Fiona Sanderson's column: A gardener's guide to growing your own
WHILE the weather is still cold, it's a good time to be turning attention to fruit trees and soft fruit canes. Apples and pears are fruit trees that can take winter pruning, and February is a good time to choose; almost the last moment before the sap has risen and growth has begun again.
This week I've been looking at our existing fruit trees for signs of winter damage, and trimming off the small broken and crossing growths. I was surprised to see that the bark at the base of our youngest and smallest apple tree has been well nibbled.
This is a tree that only went in a few weeks ago, and the teeth marks are very small. I've dealt with rabbits that gnaw at bark, but haven't seen damage from smaller rodents before.
Perhaps that means I've just been lucky! Anyway, that tree, a lovely 'Court Pendu Plat' apple; a variety that has been around since the Romans came to Britain, has now got a 'mouse guard' of flower pots that have had the base cut out. This was the best immediate solution to the problem I could come up with.
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At the other end of the scale, this week we went out to buy a much larger fruit tree than I have ever been accustomed to.
Previously, I've only ever bought 'maidens', the very young trees that are the cheapest, and most ready to train to the shape that you want to grow.
This new tree is a shared purchase with our neighbour; we've agreed to plant the tree between our two gardens and share the fruit.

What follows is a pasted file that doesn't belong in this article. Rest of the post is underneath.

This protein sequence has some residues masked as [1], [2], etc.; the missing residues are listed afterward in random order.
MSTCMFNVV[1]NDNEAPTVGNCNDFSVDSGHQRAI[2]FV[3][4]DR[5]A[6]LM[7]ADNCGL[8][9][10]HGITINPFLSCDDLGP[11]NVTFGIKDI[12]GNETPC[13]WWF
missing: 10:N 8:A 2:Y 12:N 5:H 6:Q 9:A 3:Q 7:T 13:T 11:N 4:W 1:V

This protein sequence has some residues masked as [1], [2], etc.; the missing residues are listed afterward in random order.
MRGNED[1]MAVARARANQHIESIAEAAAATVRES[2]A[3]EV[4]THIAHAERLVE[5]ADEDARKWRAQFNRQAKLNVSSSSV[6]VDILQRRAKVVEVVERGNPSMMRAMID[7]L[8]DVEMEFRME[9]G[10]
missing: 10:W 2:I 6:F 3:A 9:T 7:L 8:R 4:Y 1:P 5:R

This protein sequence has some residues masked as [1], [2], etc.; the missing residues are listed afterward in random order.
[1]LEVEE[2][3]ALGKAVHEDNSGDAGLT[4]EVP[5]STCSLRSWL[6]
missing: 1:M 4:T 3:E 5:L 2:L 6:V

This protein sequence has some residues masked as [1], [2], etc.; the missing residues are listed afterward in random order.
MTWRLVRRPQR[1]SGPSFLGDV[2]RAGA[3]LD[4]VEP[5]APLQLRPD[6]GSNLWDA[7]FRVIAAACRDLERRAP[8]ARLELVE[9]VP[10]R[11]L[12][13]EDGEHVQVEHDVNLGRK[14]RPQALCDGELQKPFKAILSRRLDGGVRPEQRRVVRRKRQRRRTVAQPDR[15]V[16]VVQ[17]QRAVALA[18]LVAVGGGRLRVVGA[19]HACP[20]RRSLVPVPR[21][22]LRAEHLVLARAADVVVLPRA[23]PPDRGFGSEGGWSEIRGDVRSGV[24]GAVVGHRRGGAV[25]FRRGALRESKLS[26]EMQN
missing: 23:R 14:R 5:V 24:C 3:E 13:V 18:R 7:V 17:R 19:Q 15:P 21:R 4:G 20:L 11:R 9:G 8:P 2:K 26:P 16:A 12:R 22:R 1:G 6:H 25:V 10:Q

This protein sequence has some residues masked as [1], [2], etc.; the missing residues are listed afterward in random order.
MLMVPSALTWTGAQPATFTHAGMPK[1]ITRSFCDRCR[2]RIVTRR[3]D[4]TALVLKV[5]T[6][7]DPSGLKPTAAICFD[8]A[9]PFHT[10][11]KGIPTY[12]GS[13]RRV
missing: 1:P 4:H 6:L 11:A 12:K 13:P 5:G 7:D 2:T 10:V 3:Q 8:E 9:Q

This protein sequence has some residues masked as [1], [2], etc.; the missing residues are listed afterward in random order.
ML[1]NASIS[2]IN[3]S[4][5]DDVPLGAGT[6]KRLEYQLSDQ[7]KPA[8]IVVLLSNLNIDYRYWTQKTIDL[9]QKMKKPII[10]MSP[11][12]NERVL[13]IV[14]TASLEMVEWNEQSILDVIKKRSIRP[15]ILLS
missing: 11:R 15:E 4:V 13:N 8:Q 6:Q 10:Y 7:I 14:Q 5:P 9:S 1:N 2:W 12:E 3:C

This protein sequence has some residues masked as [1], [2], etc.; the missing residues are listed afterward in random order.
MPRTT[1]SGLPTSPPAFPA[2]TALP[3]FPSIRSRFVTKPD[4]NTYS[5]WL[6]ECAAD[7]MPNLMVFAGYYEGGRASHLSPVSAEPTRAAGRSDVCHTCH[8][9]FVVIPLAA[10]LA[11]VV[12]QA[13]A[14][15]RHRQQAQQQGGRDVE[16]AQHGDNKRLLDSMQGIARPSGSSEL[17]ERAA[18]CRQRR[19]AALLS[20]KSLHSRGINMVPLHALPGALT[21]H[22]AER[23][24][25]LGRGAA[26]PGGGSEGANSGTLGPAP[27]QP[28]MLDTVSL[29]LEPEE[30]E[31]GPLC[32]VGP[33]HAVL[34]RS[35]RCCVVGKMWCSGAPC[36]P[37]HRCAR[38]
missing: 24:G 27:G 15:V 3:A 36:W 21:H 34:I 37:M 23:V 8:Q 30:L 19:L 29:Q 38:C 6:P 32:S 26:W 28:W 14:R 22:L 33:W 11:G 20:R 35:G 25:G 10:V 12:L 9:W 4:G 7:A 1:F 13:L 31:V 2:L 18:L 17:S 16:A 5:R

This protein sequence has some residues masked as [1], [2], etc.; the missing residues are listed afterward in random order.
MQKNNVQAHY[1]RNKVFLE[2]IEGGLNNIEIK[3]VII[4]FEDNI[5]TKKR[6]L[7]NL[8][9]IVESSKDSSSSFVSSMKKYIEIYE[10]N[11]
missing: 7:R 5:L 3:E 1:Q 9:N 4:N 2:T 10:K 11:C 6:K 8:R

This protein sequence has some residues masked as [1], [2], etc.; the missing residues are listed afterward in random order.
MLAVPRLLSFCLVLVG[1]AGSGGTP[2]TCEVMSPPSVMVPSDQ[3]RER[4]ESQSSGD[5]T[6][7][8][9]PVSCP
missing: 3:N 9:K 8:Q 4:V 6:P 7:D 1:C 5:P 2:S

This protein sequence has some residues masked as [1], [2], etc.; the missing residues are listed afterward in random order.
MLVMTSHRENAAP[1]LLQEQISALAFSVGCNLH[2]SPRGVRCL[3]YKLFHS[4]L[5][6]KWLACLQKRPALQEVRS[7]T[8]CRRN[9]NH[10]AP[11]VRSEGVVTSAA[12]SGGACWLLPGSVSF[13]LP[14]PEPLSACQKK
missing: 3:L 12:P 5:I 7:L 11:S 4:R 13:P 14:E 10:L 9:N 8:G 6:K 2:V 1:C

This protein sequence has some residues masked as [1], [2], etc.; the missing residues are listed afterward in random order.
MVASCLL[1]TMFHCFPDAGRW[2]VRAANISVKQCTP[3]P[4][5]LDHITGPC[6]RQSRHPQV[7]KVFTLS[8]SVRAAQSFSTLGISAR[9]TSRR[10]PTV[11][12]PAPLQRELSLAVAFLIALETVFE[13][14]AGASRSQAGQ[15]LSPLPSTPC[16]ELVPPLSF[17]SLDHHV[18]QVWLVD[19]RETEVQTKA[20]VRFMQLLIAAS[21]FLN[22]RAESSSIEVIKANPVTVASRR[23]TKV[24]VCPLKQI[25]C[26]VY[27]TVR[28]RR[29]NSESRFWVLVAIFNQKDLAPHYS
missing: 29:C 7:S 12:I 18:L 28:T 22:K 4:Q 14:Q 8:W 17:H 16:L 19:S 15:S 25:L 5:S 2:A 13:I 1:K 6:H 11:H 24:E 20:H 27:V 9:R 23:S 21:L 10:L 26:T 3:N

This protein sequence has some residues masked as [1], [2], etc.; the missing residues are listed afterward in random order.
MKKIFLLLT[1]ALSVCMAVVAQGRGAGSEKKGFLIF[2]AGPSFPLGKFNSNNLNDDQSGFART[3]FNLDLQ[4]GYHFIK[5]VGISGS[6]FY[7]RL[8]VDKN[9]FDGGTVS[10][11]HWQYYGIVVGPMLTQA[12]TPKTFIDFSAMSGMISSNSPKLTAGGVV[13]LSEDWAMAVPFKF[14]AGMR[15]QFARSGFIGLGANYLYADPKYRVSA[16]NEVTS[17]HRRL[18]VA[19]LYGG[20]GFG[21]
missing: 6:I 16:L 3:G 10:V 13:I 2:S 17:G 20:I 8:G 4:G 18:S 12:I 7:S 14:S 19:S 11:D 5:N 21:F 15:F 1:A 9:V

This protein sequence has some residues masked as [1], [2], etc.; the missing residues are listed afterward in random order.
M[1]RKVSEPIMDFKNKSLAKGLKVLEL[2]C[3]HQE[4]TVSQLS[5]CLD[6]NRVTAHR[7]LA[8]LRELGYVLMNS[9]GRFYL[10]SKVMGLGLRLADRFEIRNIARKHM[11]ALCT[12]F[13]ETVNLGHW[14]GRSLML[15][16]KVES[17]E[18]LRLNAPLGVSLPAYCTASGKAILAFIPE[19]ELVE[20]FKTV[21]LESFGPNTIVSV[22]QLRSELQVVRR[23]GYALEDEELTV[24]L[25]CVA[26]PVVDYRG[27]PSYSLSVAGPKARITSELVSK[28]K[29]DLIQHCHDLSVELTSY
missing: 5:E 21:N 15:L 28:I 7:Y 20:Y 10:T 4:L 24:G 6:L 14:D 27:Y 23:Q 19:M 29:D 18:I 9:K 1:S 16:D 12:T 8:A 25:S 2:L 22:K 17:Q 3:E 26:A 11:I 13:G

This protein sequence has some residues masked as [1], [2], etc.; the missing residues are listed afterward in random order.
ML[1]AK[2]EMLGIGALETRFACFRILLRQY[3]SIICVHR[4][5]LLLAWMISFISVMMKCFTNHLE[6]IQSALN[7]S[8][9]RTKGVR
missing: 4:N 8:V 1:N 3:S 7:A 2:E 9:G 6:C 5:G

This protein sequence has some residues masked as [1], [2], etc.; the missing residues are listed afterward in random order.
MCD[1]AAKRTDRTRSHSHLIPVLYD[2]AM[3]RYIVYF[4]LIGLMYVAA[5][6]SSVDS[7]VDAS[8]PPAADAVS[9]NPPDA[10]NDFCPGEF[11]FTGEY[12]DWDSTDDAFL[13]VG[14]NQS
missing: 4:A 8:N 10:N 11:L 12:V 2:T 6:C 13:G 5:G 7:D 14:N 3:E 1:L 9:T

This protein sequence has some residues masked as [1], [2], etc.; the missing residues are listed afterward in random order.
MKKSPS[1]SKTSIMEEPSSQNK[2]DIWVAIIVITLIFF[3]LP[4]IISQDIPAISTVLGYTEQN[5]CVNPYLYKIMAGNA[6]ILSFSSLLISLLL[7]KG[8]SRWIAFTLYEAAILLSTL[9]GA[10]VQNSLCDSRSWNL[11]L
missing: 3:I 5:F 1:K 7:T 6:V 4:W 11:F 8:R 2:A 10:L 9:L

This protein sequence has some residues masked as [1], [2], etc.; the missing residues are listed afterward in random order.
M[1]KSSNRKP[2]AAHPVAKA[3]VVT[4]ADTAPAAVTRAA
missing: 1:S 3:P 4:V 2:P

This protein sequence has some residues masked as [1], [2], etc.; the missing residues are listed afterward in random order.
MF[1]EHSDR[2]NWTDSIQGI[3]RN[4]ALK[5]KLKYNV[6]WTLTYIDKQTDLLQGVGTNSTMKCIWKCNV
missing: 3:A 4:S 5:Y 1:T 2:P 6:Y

We were looking for an early variety with excellent flavour and good disease resistance, and agreed on Scrumptious.
Since we are sharing the cost, we could afford to buy a tree that has already made a lot of growth, so that we will be cropping apples much sooner. An extra few pounds spent can avoid waiting two or three more years for the fruit. With an agreed amount to spend in my pocket, I got online to search for a local fruit tree nursery. Nursery prices are quite a bit cheaper than garden centres, and the advantage over buying online is that you can see the tree. Also, it doesn't have to survive the trip through the post!
I was delighted to find Chew Valley Trees had a Scrumptious, on the right rootstock, and at the size we wanted.
Compared with a garden centre price, we got a lot of tree for our money. Buying from a local nursery was well worth while. Even better, it came with a proper tree guard, so the little rodents will be thwarted this time.
Looking for seeds and seed potatoes? Sarah, from the Talbot Road allotment shop has been in touch to say that opening hours are Saturdays and Sundays, from 10.30 until 12, and that the shop is open to all. If potatoes aren't in, they will take advance orders for later collection.